The European Union

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The European Union (EU)

EU pictureThe EU is the world’s largest trading bloc, and second largest economy, after the USA. In 2014 the value of the EU's output totalled $18.5 trillion*. The five largest Economies, Germany, France, the United Kingdom, Italy and Spain, account for around 70% of the 28-country trading bloc.

The UK's decision to leave the EU, following its referendum vote in June 2016, will have a considerable impact on the overall value of the EU's output, as well as triggering a period of uncertainty during the exit negotiations to create a new trade relationship.

See also:

Brexit

Brexit speech

Brexit update

*Sources: IMF; Eurostat

The EU was originally called the Economic Community (Common Market, or The Six) after its formation following the Treaty of Rome in 1957. The original six members were Germany, France, Italy, Belgium, Netherlands, and Luxembourg. Since then the EU has, despite Brexit, undergone extensive and continuous enlargement.

History of EU

Video courtesy of The Economist

The initial aim of the EU was to create a single ('common') market for goods, services, capital, and labour by eliminating all barriers to trade and hence promoting free trade between members.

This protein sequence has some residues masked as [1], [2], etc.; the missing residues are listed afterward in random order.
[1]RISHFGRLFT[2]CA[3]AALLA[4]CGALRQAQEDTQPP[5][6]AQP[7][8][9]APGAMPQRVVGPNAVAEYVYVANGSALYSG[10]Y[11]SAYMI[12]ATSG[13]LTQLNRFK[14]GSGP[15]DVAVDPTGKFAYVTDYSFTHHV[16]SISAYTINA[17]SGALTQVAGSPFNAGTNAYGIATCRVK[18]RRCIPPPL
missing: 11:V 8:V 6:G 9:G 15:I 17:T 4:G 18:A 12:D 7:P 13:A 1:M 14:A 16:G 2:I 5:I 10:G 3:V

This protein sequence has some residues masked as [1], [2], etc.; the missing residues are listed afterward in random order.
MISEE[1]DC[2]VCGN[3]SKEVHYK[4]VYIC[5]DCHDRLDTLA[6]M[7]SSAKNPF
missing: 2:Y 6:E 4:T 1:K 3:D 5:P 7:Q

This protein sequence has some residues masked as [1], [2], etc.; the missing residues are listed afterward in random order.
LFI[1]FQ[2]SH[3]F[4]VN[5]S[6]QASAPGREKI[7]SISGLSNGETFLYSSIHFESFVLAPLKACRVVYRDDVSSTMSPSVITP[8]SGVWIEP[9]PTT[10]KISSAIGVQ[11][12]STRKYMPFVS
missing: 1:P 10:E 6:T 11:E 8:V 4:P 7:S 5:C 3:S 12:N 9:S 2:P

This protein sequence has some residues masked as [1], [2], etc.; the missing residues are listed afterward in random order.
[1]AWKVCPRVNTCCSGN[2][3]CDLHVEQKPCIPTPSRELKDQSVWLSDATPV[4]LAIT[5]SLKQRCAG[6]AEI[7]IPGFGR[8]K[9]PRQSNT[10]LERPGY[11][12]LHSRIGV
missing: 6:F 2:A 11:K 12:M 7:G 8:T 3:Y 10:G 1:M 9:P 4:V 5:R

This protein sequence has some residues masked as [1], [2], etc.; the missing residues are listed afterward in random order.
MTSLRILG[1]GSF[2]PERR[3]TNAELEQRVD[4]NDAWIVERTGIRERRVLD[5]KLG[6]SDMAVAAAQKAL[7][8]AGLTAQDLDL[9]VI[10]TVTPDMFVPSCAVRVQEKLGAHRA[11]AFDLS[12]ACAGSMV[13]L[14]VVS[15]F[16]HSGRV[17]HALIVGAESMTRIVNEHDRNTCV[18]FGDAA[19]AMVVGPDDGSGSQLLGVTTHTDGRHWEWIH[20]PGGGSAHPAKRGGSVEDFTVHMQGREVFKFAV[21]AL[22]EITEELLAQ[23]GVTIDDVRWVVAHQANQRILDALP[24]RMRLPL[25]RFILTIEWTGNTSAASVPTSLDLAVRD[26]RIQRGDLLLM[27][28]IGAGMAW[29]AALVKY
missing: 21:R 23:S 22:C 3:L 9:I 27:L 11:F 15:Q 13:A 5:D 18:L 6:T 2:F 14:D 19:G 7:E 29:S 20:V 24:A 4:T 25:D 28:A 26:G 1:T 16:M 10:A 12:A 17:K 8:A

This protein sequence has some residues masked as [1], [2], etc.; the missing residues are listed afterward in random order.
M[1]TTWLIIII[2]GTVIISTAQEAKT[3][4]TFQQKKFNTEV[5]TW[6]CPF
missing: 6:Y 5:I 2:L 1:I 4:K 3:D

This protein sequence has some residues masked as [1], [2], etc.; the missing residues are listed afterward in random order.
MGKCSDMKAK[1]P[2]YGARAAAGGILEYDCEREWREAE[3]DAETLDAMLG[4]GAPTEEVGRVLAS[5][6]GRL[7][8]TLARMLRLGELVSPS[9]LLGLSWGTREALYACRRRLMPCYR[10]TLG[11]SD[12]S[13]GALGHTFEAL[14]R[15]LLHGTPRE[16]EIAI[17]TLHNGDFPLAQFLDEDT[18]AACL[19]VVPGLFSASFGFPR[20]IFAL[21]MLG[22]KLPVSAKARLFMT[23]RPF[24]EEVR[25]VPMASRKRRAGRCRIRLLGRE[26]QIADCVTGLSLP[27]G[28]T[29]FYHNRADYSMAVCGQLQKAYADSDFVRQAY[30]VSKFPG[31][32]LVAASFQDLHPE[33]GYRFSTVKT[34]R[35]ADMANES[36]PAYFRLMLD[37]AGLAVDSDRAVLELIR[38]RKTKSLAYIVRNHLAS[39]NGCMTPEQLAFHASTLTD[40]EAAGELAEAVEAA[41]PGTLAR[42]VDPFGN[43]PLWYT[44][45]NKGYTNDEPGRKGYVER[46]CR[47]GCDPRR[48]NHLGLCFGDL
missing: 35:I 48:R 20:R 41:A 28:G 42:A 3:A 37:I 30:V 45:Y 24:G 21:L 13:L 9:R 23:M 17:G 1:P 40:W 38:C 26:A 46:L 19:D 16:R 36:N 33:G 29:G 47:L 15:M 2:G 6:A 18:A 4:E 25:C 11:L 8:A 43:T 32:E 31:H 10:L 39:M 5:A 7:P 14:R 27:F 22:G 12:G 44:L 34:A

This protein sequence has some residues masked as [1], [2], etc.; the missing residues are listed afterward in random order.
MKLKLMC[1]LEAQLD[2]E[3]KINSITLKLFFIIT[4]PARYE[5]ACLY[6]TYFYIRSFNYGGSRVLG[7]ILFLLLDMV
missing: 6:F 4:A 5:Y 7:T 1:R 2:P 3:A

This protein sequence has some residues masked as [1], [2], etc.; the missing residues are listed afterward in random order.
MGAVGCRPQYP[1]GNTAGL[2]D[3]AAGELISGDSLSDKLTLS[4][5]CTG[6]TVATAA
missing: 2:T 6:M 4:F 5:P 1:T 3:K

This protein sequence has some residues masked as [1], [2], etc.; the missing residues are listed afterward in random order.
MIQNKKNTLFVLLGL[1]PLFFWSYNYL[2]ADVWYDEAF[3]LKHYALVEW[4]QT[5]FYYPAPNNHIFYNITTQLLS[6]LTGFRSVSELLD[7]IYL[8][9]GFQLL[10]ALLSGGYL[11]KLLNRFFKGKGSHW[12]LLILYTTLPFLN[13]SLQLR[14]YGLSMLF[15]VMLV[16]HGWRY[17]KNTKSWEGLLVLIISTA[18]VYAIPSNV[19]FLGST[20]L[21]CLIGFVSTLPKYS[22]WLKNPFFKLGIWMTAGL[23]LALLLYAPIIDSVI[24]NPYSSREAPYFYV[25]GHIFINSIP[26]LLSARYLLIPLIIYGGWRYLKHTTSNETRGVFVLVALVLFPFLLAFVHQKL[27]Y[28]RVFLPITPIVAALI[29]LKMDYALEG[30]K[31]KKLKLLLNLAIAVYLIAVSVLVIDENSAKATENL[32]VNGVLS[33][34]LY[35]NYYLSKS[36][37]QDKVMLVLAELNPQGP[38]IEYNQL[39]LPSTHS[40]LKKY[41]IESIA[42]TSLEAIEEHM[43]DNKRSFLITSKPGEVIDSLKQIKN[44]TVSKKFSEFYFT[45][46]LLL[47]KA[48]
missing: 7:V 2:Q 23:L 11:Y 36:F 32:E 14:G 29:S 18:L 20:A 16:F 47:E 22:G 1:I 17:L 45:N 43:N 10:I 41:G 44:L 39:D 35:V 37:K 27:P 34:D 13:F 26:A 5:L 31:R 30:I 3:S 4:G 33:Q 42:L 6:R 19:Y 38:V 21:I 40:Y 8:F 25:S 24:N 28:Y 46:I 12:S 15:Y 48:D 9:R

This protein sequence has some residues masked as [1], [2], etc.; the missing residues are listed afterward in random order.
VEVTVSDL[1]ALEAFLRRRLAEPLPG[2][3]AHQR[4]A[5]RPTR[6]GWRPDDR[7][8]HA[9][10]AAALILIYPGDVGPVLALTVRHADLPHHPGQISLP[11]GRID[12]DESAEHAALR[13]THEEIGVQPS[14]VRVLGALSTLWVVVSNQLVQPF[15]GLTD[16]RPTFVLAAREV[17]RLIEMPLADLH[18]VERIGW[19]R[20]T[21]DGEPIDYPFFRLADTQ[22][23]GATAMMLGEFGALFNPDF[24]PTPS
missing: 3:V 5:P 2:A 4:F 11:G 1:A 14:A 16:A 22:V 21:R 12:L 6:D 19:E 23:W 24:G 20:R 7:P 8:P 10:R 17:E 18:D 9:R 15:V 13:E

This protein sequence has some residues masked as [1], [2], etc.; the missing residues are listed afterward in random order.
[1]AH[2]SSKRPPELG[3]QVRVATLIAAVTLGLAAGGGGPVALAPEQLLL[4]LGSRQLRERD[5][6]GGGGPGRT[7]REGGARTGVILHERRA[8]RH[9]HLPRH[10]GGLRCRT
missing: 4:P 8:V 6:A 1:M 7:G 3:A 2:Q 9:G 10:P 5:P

In terms of dealing with non-members, common tariff barriers were erected against cheap imports, such as those from Japan, whose goods prices were artificially low because of the undervalued yen.

By 2014, following continuous enlargement, the EU had 28 members. Croatia was the latest country to join, in July 2013.

EU Membership 2017

Austria

Germany

Norway

Belgium

Greece

Poland

Bulgaria

Ireland

Portugal

Cyprus

Italy

Romania

Croatia

Latvia

Spain

Czech Rep

Lithuania

Slovenia

Denmark

Luxembourg

Slovakia

Estonia

Malta

Sweden

Finland

Netherlands

UK (due to leave)

France

   

A ‘common market’ is the first significant step towards full economic integration.  For a common market to be successful there must also be a significant level of harmonisation of micro-economic policies, and common rules regarding monopoly power and other anti-competitive practices. There may also be common policies affecting key industries, such as the Common Agricultural Policy (CAP) and Common Fisheries Policy (CFP).

Firms inside the bloc are protected from cheaper imports from outside, such as the protection of the EU shoe industry from cheap imports from China and Vietnam.

See: Evaluation of trading blocs

See: Trade creation and trade diversion.

See: EU Sugar Case


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